Heated judicial race brings more complaints against candidates Cox and Caraway

By Tara Mapes | Nov 7, 2016

SHREVEPORT – The heated pursuit for the 2nd Circuit Court of Appeal judge turned scalding as both candidates were found in violation of the Louisiana Judicial Code of Conduct for statements made against each other in their campaigns.

The Judicial Campaign Oversight Committee of the Louisiana Supreme Court (Oversight Committee), which helps monitor and deter unethical judicial campaign conduct, issued two public statements Nov. 4 regarding complaints filed against both candidates for allegations they violated the Judicial Code of Conduct.

District Judge Jeff Cox and incumbent Judge Jay Caraway were both found to violate the code of conduct for making false statements about each other, a violation of Canon 7A(9), which states that candidates, “shall not knowingly make, or cause to be made, a false statement concerning the identity, qualifications, present position, or other fact concerning the candidate or an opponent.”

The Caraway statement points to a complaint filed against him regarding an assertion posted to Caraway’s campaign committee Facebook page named the Jeff Cox Record, which states: “Jeff Cox spent $33,500 to help elect Hillary Clinton.”

“This statement is based on a ballot produced by the Webster United Minority Voter’s League, which endorses Hillary Clinton and Judge Cox, among others. Judge Cox’s appearance on this ballot with other candidates for public office does not constitute an endorsement by Judge Cox of the candidates with which he appears,” The Oversight Committee said. As such, the committee found the statement to be false and in violation of the code of conduct.

Caraway’s campaign committee forwarded the ballot in question along with Cox’s expenditure line documenting his payment to the Webster United Minority Voter’s League to the Louisiana Record.

“The committee said our statement was false because they found he did not endorse Hillary Clinton. Our disputed campaign statement was not based on any knowledge of whether he endorsed other candidates on the ballot, only that his payment for the ballot and its distribution helped in an effort to elect himself, Hillary Clinton and the other candidates on the ballot,” a representative told the Louisiana Record.

The campaign said the $33,500 payment to the Voters League is an undisputed fact, and was obtained directly from Cox’s campaign disclosure statement to the Louisiana Ethics Board.

“The Oversight Committee's ruling properly confirmed that ‘a ballot produced by the Webster United Minority Voter’s League ... endorses Hillary Clinton and Judge Jeff Cox.’ Our campaign's position has been that Jeff Cox's $33,500 payment to the Voters League helps to elect Hillary Clinton by getting out the vote for both Jeff Cox and Hillary Clinton. We therefore stand by our position that Jeff Cox's $33,500 is supporting a ballot that helps elect Hillary Clinton,” Caraway’s representative said.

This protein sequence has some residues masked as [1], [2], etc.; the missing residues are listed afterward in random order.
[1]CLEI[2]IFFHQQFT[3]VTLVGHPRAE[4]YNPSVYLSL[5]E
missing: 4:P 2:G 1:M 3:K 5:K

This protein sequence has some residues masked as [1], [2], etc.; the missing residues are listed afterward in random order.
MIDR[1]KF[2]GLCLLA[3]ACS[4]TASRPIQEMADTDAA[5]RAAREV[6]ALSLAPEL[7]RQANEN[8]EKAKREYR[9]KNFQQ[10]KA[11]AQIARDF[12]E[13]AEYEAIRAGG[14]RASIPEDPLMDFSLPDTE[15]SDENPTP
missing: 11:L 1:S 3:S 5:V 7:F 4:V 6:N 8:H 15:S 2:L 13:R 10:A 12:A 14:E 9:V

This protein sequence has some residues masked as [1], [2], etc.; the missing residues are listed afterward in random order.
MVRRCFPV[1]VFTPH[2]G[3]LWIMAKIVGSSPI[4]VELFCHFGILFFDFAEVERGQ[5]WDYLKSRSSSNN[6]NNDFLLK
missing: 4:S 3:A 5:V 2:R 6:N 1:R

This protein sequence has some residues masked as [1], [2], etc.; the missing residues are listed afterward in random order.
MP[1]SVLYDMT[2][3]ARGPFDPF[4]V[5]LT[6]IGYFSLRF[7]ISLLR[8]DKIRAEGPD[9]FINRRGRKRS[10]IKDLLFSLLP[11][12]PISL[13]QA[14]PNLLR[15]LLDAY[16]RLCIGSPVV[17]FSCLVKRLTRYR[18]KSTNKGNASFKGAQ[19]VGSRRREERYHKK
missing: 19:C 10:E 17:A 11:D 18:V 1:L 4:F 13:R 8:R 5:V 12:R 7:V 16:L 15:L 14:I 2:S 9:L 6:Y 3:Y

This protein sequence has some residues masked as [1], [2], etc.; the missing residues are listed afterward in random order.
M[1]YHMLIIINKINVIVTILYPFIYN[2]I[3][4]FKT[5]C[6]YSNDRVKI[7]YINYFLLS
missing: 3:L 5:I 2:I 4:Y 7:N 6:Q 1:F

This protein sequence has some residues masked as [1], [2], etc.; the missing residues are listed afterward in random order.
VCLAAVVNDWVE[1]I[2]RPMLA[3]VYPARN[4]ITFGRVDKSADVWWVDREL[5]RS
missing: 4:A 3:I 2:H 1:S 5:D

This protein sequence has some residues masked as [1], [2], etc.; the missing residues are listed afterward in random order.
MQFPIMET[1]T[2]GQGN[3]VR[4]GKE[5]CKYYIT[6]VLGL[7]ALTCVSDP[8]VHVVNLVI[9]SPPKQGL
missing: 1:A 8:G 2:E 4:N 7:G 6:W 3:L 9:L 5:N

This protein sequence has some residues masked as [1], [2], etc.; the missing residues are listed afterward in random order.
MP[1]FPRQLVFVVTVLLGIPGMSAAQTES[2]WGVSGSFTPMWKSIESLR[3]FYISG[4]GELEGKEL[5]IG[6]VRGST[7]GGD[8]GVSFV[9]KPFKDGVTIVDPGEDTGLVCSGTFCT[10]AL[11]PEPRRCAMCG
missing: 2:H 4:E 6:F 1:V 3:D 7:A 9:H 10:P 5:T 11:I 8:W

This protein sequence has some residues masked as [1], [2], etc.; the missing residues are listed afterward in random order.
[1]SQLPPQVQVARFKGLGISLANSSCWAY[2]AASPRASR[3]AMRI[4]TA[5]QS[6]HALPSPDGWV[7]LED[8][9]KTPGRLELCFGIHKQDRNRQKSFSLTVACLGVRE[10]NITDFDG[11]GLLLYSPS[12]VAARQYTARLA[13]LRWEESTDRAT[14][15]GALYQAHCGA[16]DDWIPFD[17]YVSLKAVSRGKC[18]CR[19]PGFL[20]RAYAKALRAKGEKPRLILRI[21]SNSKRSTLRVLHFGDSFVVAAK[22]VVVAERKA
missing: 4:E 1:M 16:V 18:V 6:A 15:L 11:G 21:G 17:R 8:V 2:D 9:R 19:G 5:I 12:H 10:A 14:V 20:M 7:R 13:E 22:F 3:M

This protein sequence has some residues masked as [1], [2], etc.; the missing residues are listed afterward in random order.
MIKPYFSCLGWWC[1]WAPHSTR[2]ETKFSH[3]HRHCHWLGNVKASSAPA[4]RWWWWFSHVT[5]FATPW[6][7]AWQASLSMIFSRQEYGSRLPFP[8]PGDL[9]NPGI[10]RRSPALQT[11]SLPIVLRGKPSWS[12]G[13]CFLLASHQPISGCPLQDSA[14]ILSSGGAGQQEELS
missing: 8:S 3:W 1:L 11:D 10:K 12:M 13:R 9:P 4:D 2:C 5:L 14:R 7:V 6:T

“The Oversight Committee also found [Nov. 4] that for the second time Jeff Cox has lied about his 53 percent reversal rate,” Caraway’s representative told the Louisiana Record.

Issued on the same day as Caraway’s, the Oversight Committee said the complaint against Cox “Concerns a mailer that was sent out on behalf of Judge Cox by his campaign committee. The mailer states, ‘…Judge Cox has ruled on over 30,000 cases and 99 percent of those decisions stand.”

The committee found the statement violates the code of conduct stating, “To the extent that it implies that Judge Cox has made over 30,000 appealable rulings which have been reviewed and upheld by a higher court.”

This is the second violation in one week for Cox. The Oversight Committee issued a statement Oct. 31 regarding a mailer that was sent out on behalf of Cox by his campaign committee.

“The Committee believes the mailer misrepresents the facts of State v. Montgomery, supra, involved the appropriate bail amount for a defendant arrested for aggravated rape. The mailer at issue identifies the defendant as a ‘suspected murderer’ and charges that Judge Cox's opponent, Judge Jay Caraway, ‘agreed to reverse the district court bond decision, allowing [the defendant] to go free,” the statement said.


The Oversight Committee noted the defendant was not actually indicted for principal manslaughter until May 15, 2014. Caraway, as a member of a three-judge panel, reduced the defendant's bail obligation on the charge of aggravated rape April 11, 2014, before the indictment for principal manslaughter. The bail obligation was reduced from $500,000 to $100,000 by the three-judge panel, not eliminated.

Cox’s campaign did not respond to the Louisiana Record’s requests for comment.

The Oversight Committee, established in 2002, consists of 15 court-appointed members and includes retired judges, lawyers and citizens who are neither lawyers nor judges. If at least two-thirds of the members decide there is enough evidence of a violation, the committee issues a public statement.

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